(CCSLQ-13) Right Thing

This is part of an occasional series (currently it’s weekly) exploring quotations attributed to C.S. Lewis that are questionable for one reason or another. There is an “at a glance” page HERE to quickly see what has been posted so far in this series. Also, if you haven’t already, be sure to read the INTRODUCTION to this series. 


Right Thing“Integrity is doing the right thing, even when no one is watching.”

This is one of those quotations that has a variation worth noting. Another version that I’ve not found credited to Lewis is this: “Do the right thing when no one is looking.” This latter version is either credited to unknown, or I’ve seen it attributed to Vickie Milazzo.

When considering the former quotation that uses “integrity,” it’s interesting to note that in the published writings of Lewis he doesn’t often used that word. In fact, when you search for the combination “right thing,” in the available electronic versions of his works you not find anything close to the quote in question.

When searching for possible sources I found a book by Charles Marshall entitled Shattering the Glass Slipper that contain the closest possible alternative. In it he states “Integrity is doing the right thing when you don’t have to—when no one else is looking or will ever know—when there will be no congratulations or recognition for having done so.” Thus, it’s likely that someone paraphrase this passage and falsely attributed it to Lewis.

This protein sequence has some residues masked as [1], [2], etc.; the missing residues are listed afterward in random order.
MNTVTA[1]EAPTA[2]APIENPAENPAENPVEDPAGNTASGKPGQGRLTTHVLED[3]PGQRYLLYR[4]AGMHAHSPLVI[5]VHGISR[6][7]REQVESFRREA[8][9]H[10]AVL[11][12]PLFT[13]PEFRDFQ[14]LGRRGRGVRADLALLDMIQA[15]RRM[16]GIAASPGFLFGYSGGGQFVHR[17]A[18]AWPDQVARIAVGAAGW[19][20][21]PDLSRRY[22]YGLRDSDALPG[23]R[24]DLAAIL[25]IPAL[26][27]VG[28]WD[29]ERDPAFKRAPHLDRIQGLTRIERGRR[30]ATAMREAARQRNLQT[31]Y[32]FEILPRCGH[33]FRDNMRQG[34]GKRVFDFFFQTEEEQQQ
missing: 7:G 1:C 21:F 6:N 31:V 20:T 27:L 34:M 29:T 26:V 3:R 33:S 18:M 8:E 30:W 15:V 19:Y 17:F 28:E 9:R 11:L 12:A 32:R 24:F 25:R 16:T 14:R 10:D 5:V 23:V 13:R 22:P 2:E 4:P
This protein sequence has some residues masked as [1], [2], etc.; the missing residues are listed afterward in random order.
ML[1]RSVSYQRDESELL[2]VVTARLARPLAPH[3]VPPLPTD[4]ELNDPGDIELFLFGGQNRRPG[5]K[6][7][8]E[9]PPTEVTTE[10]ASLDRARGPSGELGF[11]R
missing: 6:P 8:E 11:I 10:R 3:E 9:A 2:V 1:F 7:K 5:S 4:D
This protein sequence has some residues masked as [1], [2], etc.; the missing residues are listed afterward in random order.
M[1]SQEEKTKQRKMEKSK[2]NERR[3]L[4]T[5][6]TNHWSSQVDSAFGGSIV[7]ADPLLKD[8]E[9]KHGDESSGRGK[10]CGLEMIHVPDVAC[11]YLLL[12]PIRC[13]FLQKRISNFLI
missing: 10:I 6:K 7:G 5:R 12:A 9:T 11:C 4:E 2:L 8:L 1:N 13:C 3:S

WHAT LEWIS SAID THAT’S RELATED (or closest to it):

“A perfect man wd. never act from sense of duty; he’d always want the right thing more than the wrong one. Duty is only a substitute for love (of God and of other people)—like a crutch, which is a substitute for a leg. Most of us need the crutch at times: but of course it’s idiotic to use the crutch when our own legs (our own loves, tastes, habits, etc.) can do the journey on their own!”
from The Collected Letters of C.S. Lewis, Volume 3 (to Joan Lancaster on 7/18/1957) 

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“[C]ongratulations on having done the right thing and made a sacrifice. The chief consolation at such times, I think, is that the result, however unpleasant, must be a kind of relief after the period of saying ‘Shall I really have to—no I won’t—and yet perhaps I’d better.’ There is always some peace in having submitted to the right. Don’t spoil it by worrying about the results, if you can help it. It is not your business to succeed (no one can be sure of that) but to do right: when you have done so, the rest lies with God.…”
from The Collected Letters of C.S. Lewis, Volume 2 (to Arthur Greeves on 12/29/1935) 

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“We might think that, provided you did the right thing, it did not matter how or why you did it—whether you did it willingly or unwillingly, sulkily or cheerfully, through fear of public opinion or for its own sake. But the truth is that right actions done for the wrong reason do not help to build the internal quality or character called a ‘virtue’, and it is this quality or character that really matters.”
from Mere Christianity (Book 3, Chapter 2 – The ‘Cardinal Virtues’)


The next quote examined is:

“It is a happy moment when our desire crosses with the will of Heavenly Father.”


Related Articles:

What Lewis NEVER Wrote  (Podcast)

Not Quite Lewis – Podcast Version

Not Quite Lewis – Questionable Lewisian Quotations (Conf. Paper)

Updated 12/5/2015